(Science Week, Day 6!)
Today’s is a nod not to the process of science, but to the application of the knowledge it’s bestowed by hard-working and creative people, which has always fallen well within the scope of Science Week. (Even Oculus’ Michael Abrash has the title “chief scientist,” and I don’t suppose he’s making discoveries so much as helping apply them.)
I've mentioned before that I casually predicted the nature of the now relatively-imminent wave of augmented reality by running-up in a Nintendo Power contest in 1996. My notion: a head-worn headset would map the room using lasers, store the information as a model, and create the illusion before the wearer’s eyes that game elements were milling about the space. 25 years later, I’m not sure there’s any aspect of that I got wrong. As Apple’s first AR device becomes increasingly rumoured and evidenced, “LiDAR” is the abbreviated name for the sensors which can currently model rooms on the iPhone and iPad, using none other than laser light.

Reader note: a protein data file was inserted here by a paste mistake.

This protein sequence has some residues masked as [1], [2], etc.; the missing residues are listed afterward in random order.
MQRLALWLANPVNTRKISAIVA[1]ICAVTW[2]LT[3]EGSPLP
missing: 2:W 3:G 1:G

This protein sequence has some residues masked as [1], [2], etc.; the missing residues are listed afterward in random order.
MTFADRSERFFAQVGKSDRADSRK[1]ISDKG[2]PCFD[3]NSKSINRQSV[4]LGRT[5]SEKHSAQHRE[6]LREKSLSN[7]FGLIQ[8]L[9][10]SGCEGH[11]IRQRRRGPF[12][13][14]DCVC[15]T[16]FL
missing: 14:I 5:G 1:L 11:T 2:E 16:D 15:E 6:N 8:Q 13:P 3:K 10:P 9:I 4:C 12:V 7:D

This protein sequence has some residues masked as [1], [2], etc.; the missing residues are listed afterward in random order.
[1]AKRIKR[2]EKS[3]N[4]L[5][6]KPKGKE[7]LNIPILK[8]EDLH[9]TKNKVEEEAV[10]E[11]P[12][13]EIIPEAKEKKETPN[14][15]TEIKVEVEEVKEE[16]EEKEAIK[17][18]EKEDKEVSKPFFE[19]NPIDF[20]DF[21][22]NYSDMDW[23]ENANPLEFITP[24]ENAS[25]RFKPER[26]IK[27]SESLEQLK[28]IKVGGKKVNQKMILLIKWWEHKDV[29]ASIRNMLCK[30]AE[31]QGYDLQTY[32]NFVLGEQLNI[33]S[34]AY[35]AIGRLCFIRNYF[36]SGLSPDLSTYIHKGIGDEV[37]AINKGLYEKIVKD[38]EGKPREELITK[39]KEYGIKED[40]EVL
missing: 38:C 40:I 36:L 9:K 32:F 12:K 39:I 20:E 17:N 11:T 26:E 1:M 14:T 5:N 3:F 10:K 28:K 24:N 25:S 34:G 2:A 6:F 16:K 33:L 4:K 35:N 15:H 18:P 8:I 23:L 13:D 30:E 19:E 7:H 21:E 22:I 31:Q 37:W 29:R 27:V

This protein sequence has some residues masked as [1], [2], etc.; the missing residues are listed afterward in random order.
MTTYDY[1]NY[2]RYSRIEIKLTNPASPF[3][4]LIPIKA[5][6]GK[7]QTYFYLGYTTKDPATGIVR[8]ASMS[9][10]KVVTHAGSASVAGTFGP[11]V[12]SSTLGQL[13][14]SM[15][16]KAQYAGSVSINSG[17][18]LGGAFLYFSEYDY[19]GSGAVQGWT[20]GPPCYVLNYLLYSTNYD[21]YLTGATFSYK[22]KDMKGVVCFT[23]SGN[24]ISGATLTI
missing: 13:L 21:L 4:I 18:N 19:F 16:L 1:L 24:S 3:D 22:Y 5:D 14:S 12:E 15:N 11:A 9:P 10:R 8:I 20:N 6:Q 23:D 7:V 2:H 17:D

Meanwhile, Mario Kart: Home Circuit arrived last year from Nintendo: a more modest but clever and heartful application of sensing and tracking technology to remote control racers which broadcast to your console’s display. As you control Mario or Luigi’s kart with your thumbs and watch the race on the display as usual, their on-board cameras feed back their view of the room, superimposing obstacles and guard rails. It’s a gorgeous way to convey an imaginary experience which has only just become practical to render.
A number of companies have made serious advances in VR and AR last decade, and I think we have every reason to suppose these are the final years of a world without digitally enhanced windows on our own world, and other imaginary realms.